The Cost of a Career: $484
Navy Lieutenant John Rosso
John Rosso was a retired businessman and Army veteran when he got his first look at a court-martial this past summer. He didn't like what he saw. For three sweltering days in June, in a wood-paneled courtroom at the Navy Yard in Washington, he watched as a four-member Navy panel decided his son's future. Lt. John Rosso, 40, was acquitted of charges that he had abused his daily mileage claims while on temporary duty in Norfolk, Va. But the panel convicted him of larceny for claiming $484 in travel and per diem expenses while on leave. Rosso was reprimanded, fined $1,000, and ordered to forfeit $1,500 in pay. His father, stunned, said: "It's a kangaroo court. How can anyone call this fair?"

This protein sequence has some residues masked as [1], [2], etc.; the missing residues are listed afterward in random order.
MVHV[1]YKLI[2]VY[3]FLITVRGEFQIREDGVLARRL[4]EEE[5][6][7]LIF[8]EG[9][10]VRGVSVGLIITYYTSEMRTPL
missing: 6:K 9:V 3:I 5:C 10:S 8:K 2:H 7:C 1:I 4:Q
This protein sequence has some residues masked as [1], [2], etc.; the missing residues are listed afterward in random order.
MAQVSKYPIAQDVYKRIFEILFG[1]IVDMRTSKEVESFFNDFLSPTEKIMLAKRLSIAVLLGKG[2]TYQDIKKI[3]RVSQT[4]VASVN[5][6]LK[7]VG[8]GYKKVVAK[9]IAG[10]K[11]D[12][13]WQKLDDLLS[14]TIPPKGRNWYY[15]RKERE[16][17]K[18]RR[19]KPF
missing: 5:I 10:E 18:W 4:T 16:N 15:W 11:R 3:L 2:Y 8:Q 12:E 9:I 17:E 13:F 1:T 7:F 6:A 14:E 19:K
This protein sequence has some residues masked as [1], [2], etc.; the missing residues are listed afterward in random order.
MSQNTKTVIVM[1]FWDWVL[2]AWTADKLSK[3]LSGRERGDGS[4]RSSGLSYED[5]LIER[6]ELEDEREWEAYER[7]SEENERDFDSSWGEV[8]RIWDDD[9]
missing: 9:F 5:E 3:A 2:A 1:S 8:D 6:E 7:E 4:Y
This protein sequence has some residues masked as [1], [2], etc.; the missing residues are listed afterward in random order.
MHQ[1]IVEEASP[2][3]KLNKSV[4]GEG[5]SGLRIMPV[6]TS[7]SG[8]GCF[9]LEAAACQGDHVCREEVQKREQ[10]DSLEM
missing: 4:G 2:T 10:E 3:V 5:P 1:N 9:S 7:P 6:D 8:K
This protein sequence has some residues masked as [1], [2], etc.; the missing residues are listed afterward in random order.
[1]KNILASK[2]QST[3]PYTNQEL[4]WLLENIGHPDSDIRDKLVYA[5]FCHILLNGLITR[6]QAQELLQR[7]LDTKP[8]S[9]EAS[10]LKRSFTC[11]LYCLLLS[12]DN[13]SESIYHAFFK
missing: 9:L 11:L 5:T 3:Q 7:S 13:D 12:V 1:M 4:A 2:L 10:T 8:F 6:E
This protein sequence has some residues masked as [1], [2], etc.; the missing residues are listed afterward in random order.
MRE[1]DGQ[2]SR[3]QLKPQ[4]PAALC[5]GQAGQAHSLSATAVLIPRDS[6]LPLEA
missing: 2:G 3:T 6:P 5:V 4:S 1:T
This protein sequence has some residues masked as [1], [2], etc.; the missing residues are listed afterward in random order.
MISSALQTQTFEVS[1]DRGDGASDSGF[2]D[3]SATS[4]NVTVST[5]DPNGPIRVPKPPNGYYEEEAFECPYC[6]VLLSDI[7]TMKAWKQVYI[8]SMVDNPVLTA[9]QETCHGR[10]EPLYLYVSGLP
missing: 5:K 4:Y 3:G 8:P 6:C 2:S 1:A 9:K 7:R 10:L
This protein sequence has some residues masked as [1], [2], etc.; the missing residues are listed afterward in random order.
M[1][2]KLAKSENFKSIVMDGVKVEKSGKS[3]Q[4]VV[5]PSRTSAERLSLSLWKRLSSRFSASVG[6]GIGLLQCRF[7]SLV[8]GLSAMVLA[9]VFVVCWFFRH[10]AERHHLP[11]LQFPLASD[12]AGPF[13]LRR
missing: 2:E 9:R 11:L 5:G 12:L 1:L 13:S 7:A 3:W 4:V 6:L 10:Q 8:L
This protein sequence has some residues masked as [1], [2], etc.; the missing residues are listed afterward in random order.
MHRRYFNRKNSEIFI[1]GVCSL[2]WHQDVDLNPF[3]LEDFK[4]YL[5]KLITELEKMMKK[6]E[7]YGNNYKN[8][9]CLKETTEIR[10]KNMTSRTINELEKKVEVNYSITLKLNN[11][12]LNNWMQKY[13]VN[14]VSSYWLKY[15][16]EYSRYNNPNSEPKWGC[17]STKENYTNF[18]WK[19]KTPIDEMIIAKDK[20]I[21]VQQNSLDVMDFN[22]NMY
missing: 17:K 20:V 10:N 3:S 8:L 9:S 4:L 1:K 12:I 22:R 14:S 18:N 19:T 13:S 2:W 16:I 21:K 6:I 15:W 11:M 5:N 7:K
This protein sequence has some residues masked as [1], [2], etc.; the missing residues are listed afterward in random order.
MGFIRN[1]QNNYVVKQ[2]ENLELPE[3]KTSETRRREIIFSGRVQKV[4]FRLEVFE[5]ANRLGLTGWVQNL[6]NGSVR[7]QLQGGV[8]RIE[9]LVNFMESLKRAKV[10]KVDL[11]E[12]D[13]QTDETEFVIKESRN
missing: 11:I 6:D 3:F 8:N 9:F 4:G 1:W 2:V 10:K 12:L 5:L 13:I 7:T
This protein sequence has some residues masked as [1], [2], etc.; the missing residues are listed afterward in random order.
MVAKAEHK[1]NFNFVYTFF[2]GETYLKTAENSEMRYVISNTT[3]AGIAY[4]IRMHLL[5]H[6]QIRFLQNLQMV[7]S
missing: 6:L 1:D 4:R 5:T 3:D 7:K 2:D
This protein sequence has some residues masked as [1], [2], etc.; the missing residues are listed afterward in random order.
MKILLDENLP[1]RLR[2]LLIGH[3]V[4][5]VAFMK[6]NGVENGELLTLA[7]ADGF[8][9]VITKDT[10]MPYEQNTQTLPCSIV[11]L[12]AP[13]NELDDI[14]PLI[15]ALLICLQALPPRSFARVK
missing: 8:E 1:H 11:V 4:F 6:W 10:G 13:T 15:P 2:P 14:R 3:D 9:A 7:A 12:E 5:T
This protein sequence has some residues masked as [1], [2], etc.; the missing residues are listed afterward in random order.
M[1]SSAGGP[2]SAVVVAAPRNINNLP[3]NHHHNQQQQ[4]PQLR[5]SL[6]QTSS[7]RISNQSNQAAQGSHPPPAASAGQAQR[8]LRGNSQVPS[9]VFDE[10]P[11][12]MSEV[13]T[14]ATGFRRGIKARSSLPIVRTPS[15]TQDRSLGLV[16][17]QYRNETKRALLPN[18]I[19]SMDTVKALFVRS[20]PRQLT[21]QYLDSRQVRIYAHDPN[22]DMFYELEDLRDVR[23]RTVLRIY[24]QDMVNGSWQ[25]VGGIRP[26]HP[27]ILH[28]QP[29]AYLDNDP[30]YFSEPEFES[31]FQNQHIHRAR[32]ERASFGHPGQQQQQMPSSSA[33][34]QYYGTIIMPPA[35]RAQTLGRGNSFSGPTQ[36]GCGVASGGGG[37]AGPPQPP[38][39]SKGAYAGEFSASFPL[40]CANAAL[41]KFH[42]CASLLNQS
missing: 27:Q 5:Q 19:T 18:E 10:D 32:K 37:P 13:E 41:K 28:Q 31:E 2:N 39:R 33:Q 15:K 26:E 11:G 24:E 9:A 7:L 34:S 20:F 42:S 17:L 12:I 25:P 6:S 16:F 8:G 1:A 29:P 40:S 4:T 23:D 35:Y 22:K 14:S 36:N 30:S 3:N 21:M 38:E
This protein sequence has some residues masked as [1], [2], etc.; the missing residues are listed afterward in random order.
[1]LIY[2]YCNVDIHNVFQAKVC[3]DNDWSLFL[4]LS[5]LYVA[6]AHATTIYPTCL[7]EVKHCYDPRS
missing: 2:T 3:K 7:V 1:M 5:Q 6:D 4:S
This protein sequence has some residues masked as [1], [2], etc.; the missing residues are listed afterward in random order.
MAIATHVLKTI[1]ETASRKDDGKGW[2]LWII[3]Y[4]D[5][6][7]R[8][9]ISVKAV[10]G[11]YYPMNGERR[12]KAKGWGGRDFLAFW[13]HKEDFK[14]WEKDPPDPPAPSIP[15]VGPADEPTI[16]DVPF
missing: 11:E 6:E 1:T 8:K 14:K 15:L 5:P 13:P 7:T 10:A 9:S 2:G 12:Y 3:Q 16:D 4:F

Three of the four jurors at the court-martial worked for a Navy captain, John Morris, who had been critical of Rosso. The fourth often worked with Morris. The defense put in written testimony from another captain who said Morris had complained about Rosso's travel claims. On the stand, Morris denied that, saying he had "no role" in bringing the case. Of the $484 in leave claims, Rosso's lawyer, David Sheldon, said he had mistakenly filed for the money. A second Navy clerk testified that admirals made the same kind of mistake all the time. No dice--the jury found Rosso guilty.
The case now is in the hands of a senior officer. He can approve or throw out the guilty verdict. Whatever the decision, Rosso says his distinguished 18-year career may be over. "I was on a very fast pace, and my career goal was to be a lieutenant commander," he says. "Now, I have a black mark in my file." -Edward T. Pound
This story appears in the December 16, 2002 print edition of U.S. News & World Report.